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Pending legislation eliminates intrusive boat searches

 
A bill designed to make random searches of boats the same as Ohio law for random searches of vehicles has been introduced by State Representatives Dennis Murray (D-Sandusky) and Rex Damschroder (R-Fremont).


 House Bill 594, introduced today, specifies that law enforcement personnel may only stop a vessel if they have reasonable suspicion that the vessel or vessel’s operator are in violation of marine law or otherwise engaged in criminal activity.
 “There is no reason that peaceful, law-abiding citizens enjoying Lake Erie should be subjected to random and arbitrary stops,” said Rep. Murray. “We wouldn't think to tolerate this on land because such practices are fraught with opportunities for abuse. Such practices directly undermine public confidence in law enforcement. Ultimately, the perception that enforcement is unfair also undermines the ability of officers to best do their jobs of protecting us by denying them our full confidence.”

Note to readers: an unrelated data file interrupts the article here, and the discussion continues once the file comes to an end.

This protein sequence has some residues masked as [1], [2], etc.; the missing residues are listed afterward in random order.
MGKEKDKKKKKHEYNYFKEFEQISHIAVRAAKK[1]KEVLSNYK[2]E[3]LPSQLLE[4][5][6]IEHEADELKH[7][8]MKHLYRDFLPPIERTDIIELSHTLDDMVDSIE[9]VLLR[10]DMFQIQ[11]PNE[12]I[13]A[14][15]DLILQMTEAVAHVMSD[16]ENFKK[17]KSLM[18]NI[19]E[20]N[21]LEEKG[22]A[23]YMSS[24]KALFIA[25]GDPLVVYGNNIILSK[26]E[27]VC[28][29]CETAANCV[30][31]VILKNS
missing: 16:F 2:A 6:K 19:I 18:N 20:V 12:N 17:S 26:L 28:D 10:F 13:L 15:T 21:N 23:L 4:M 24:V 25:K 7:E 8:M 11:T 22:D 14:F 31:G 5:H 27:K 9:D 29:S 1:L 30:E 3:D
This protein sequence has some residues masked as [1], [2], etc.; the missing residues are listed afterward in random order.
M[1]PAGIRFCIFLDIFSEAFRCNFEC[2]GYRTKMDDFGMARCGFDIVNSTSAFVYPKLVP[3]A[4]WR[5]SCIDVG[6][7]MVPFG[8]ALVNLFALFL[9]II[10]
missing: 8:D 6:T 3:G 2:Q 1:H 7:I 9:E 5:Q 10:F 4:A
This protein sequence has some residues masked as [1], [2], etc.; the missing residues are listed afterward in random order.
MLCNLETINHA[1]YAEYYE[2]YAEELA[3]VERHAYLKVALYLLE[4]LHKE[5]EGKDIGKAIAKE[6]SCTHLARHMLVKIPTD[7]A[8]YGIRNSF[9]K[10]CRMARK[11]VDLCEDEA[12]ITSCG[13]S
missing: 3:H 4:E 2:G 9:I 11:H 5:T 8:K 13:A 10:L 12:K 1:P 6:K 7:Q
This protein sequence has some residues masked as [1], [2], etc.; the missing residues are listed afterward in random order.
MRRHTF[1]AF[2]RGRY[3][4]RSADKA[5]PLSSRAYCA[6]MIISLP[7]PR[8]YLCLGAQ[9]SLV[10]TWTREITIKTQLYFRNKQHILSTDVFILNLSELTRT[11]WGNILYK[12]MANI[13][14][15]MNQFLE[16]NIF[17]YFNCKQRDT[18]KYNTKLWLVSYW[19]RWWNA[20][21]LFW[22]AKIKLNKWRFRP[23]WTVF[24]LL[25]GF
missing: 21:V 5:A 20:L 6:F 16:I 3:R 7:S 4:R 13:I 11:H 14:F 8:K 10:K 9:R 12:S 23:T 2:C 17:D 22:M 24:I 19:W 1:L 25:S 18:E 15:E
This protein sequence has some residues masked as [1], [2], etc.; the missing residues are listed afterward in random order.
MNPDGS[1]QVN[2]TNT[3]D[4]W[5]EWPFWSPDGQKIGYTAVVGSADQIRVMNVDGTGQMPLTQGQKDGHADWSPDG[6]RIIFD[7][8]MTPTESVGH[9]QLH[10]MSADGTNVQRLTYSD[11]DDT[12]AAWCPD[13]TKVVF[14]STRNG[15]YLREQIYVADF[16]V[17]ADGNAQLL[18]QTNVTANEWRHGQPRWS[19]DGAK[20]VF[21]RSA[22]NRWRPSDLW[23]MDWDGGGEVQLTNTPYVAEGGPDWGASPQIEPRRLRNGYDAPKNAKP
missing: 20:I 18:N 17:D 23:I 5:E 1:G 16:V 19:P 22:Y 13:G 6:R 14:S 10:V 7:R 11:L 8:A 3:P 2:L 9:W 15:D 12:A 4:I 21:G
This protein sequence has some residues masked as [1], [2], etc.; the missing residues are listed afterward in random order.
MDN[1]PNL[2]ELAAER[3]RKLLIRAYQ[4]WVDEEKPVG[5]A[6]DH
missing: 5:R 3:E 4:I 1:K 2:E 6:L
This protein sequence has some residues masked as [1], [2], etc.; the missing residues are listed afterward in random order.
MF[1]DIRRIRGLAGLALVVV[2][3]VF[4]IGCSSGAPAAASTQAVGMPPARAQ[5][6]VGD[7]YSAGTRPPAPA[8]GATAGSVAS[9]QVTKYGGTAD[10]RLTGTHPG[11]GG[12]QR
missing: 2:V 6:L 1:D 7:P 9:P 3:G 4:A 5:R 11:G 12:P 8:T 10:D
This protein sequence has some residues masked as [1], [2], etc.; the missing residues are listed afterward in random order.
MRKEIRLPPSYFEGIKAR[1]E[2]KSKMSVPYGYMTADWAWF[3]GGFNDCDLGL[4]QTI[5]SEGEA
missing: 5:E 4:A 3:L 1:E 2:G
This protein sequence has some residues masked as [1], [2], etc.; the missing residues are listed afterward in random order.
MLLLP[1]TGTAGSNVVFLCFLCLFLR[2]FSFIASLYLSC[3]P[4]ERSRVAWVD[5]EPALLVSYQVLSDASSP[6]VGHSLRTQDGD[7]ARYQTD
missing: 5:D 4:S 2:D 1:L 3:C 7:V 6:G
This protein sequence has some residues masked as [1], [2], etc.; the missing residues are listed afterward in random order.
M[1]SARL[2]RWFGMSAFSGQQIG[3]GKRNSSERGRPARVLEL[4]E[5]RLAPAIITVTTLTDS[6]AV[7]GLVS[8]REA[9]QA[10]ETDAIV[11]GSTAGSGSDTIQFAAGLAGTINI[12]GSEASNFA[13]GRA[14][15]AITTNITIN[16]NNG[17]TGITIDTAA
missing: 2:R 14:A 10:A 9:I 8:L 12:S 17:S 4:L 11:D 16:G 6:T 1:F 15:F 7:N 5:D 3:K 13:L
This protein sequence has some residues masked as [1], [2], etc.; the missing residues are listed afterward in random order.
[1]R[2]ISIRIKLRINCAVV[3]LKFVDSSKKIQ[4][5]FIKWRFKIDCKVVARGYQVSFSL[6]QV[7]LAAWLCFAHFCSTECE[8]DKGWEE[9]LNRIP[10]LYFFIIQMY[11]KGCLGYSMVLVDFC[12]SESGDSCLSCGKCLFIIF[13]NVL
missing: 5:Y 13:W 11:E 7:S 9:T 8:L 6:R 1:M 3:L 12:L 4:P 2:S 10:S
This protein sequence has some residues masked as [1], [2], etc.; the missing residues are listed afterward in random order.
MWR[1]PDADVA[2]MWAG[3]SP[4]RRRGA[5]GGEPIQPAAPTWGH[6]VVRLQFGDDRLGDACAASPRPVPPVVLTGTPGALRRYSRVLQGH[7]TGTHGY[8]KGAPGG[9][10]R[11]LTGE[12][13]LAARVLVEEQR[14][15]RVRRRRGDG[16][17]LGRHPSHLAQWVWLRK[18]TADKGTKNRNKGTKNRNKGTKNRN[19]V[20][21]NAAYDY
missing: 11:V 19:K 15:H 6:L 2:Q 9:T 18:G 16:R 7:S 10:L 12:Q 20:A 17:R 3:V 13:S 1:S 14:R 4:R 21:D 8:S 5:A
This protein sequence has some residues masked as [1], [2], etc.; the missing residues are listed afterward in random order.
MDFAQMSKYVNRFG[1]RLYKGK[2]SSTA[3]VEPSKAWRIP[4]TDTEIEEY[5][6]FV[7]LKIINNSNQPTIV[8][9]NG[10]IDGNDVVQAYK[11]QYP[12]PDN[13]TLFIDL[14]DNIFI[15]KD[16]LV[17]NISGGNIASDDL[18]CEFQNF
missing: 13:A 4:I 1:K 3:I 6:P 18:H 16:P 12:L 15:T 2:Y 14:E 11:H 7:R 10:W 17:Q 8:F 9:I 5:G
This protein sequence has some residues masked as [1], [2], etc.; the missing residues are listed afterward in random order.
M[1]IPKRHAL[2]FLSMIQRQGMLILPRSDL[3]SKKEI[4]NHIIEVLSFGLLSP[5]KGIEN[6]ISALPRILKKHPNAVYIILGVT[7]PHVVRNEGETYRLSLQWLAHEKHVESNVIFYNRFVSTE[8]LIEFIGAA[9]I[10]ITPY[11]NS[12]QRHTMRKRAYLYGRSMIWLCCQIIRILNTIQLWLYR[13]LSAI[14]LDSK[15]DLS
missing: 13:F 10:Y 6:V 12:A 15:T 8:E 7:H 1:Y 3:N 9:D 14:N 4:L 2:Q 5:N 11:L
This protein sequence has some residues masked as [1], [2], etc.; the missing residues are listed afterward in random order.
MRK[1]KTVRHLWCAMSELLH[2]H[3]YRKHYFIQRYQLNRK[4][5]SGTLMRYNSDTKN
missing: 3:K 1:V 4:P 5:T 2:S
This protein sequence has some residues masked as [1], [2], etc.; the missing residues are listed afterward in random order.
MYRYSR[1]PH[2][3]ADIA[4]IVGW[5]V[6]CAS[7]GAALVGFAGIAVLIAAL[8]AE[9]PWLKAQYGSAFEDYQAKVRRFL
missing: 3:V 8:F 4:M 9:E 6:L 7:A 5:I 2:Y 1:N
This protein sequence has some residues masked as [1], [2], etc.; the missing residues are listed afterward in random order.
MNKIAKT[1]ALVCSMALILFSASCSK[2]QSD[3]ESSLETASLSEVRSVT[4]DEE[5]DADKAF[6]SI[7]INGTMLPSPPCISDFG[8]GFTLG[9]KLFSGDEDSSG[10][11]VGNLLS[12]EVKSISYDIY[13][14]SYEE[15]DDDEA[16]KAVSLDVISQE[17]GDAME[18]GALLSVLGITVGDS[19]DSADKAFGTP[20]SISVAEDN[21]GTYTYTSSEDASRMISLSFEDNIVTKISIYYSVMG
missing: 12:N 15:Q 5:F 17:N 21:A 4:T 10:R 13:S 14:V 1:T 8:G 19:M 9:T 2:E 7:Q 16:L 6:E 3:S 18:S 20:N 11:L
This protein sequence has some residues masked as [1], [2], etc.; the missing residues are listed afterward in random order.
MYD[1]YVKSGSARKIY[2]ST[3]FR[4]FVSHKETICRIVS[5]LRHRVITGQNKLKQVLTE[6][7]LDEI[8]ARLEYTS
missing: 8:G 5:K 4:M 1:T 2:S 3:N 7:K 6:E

“Over the summer, there have been many complaints by people stopped just because they can be,” Damschroder stated. “HB 594 takes a common sense approach to this issue and eliminates these burdensome, intrusive, and all too common searches.”  Instead, the bill only permits stop if officers have reasonable suspicion that the boat or operator is in violation of marine law or engaged in criminal activity.
 “The Ohio Boating Association has expressed their support for the bill,” Damschroder continued. “Additionally, I am pleased that Representative Murray is my joint co-sponsor. We both represent the Lake Erie region and understand the importance of the legislation. This is certainly not a partisan issue and it is great to have the support of members from both sides of the aisle.”
 HB 594 specifically states that law enforcement personnel may only stop a vessel with reasonable suspicion or if part of a scheduled checkpoint. Recently, the state of Michigan passed similar legislation that will become effective in November of 2012.
 
 
 

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